Contributed by Sloan Mason
Kinstons principal black commercial district has traditionally been located
along Queen Street south of King Street, and it is in this section that the
firm later chartered as The Peoples Bank had its beginnings. Between 1902 and
1908 a group of black businessmen organized Holloway, Borden, Hicks and
Company, to engage in the banking business. The 1908 Kinston City Directory
indicates that the company's capital was $2,275. Its officers were president T.
B. Holloway, a grocer; first vice-president J. H. Jones, a tinner; second
vice-president C. H. Bynum, a physician; and cashier J. G. Banton, a barber.
The banking company operated in a two-story frame building which faced north on
Bright Street at its southeast corner with South Queen Street; J. H. Jones and
his roofing business occupied the other half of the building. Across Bright
Street from that site is The Peoples Bank Building. By 1916, the name of the
company had been changed to Holloway, Murphy and Company, although Murphy has
not been identified. The company retained the same officers and continued to
occupy the Bright Street building.
In January 1921, the company obtained a charter to operate as the Peoples Bank
with capital stock of $25,000. Subscribers included T. B. Holloway, J. G.
Banton, C. H. Bynum, and Holloway, Murphy and Company. The objectives of the
company were listed as follows:
(1) To conduct a commercial banking business;
(2) To conduct a savings banking business;
(3) To do a general trust business in all its phases, and to
have all the power incident thereto;
(4) To act as fiscal agent, factor, executor, administrator
or trustee for any person, firm or corporations upon such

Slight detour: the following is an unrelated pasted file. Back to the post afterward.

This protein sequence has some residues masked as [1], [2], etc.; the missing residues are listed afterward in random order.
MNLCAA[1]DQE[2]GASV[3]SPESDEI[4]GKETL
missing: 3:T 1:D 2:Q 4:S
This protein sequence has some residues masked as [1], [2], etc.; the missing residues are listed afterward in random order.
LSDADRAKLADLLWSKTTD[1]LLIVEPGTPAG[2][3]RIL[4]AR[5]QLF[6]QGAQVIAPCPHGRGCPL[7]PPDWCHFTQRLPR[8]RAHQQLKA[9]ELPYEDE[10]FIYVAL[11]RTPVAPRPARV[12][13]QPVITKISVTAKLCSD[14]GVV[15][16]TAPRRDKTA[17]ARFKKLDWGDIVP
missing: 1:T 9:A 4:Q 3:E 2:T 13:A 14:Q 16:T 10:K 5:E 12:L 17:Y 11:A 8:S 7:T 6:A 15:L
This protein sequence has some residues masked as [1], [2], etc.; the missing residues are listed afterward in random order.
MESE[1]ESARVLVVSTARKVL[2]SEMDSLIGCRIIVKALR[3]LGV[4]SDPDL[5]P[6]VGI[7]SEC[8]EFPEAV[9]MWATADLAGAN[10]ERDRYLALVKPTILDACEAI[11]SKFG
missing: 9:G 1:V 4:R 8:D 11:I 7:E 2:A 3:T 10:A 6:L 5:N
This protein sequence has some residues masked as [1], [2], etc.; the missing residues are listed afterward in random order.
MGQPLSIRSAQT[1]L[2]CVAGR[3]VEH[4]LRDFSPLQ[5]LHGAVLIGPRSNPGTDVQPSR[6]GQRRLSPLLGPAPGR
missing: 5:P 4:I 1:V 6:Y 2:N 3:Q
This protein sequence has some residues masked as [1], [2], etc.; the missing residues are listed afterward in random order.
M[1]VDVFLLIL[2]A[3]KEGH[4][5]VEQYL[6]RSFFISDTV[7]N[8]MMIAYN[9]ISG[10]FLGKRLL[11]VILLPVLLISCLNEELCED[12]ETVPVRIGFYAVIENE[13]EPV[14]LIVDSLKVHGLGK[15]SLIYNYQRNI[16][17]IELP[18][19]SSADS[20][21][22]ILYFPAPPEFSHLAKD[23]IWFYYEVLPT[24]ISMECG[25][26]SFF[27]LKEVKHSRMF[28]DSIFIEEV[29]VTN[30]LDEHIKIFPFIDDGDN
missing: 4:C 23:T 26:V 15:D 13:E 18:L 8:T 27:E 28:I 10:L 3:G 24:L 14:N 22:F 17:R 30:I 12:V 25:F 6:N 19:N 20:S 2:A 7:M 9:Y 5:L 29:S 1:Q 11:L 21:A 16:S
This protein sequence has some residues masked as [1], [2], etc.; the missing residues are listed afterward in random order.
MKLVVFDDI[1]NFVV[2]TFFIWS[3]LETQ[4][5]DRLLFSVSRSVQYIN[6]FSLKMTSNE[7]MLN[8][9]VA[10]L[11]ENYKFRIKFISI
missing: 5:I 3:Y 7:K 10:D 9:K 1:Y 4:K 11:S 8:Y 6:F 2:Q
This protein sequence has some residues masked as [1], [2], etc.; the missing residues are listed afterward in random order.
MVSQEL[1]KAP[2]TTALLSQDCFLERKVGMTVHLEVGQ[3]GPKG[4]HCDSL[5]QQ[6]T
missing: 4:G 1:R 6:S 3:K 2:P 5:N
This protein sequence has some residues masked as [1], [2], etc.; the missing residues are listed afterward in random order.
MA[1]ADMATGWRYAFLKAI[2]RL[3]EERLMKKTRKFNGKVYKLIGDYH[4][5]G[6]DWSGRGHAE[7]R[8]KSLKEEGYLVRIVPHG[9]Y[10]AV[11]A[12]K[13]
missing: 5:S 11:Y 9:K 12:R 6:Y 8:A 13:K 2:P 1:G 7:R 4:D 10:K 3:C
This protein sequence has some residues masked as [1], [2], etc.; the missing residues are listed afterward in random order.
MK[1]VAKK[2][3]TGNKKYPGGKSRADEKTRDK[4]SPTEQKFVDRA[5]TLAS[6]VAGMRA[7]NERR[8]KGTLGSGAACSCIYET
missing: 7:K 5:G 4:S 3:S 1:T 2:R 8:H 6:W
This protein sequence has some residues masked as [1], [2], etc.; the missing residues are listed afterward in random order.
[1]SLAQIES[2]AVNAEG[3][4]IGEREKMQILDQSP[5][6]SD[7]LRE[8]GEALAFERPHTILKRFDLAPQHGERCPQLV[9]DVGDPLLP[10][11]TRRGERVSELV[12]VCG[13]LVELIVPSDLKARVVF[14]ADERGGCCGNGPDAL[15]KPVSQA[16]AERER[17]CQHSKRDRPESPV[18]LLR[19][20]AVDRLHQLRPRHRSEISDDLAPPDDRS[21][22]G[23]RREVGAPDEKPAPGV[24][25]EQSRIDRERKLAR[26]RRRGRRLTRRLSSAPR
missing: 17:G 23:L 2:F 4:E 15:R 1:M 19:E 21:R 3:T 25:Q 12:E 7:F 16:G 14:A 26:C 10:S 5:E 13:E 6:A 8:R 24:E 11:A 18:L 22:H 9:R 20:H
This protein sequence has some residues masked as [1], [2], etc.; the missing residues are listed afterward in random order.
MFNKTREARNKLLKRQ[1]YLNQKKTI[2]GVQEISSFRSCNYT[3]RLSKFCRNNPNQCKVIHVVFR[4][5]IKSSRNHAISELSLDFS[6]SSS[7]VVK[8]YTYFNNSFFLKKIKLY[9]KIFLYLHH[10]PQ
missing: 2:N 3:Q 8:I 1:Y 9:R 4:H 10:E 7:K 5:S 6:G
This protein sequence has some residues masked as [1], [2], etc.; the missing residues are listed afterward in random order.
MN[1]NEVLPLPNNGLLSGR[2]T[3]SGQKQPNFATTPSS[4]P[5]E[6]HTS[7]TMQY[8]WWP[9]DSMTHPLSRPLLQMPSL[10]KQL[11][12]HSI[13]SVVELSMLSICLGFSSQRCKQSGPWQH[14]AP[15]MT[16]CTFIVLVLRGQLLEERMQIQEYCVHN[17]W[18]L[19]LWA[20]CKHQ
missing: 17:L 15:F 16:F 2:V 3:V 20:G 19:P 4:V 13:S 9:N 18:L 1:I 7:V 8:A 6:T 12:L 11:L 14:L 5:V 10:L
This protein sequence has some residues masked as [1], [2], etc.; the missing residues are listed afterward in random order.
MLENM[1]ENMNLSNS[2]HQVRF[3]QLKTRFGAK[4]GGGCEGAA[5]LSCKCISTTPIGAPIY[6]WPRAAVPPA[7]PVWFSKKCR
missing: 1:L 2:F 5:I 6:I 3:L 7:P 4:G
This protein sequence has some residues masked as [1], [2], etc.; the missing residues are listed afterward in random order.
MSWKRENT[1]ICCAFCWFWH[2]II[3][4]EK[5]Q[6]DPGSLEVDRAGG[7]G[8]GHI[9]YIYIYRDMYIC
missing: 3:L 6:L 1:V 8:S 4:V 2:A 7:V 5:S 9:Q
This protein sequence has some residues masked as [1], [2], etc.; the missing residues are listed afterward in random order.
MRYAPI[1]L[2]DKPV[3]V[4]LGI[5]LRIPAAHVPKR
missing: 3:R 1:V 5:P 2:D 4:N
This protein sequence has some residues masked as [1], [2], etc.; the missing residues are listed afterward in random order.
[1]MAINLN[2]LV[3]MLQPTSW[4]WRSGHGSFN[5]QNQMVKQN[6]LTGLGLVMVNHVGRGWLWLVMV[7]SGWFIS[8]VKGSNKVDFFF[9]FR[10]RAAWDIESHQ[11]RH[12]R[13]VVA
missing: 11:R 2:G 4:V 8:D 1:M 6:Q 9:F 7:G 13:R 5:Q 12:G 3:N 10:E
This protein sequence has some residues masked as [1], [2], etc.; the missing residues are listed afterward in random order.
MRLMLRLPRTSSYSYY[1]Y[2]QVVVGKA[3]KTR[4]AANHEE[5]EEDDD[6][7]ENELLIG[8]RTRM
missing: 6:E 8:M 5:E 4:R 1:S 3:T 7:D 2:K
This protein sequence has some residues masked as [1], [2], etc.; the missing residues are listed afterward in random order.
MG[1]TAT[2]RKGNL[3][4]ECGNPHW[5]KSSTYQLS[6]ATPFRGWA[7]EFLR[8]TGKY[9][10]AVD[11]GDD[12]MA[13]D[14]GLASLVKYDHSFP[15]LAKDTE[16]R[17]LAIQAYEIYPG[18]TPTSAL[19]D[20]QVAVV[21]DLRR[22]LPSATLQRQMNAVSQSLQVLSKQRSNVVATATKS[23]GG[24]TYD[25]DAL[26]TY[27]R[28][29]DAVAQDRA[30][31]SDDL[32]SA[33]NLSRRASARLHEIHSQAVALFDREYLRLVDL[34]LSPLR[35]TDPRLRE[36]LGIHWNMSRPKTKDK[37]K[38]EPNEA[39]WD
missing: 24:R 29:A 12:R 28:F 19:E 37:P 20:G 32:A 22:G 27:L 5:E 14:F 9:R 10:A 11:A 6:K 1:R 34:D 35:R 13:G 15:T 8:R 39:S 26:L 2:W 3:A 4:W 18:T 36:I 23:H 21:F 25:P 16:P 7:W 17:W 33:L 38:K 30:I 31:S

terms as may be agreed upon.
The officers remained the same. In announcing the chartering of The Peoples
Bank, the Daily Free press stated the following:
The company has been conducting a banking business a number of years, and has
done much to encourage the saving habit
among colored residents. White bankers of the city recommended the granting of
The peoples Bank continued to operate in the Bright Street building for about
two years after its chartering.
The apparent success of The Peoples Bank soon demanded that the company move to
a more substantial building which would reflect the position of the firm in the
black community. The 1923 Kinston City Directory indicates the bank was still
operating from the Bright Street location, but by June 1925 it had moved to a
new brick-veneered two- story Classical Revival building on the northeast
corner of South Queen and East Bright streets. Holloway, Bynum and Banton again
appear as officers of the bank in the 1928 city directory, with grocer Starr
Hicks, a long-time director, serving as one of th vice-presidents.
Unfortunately, The Peoples Bank seems to have suffered the same fate as many
other banks during the Great Depression. Deed records indicate that Gurney P.
Hood, North Carolina Commissioner of Banks, was forced to sell the bank's real
estate in 1931, presumably after its failure. Coy Turner acquired the building
in 1933 and operated a dry cleaning business there for more than twenty years.
_ have included black dentist, Dr. Richard Foy; lawyer McKinley Battle; and a
branch of North Carolina Mutual Life Insurance Company, the nation s largest
black-owned and managed financial institution. Henry G. Dove purchased the
property in 1959 and operated a barber shop on the first floor.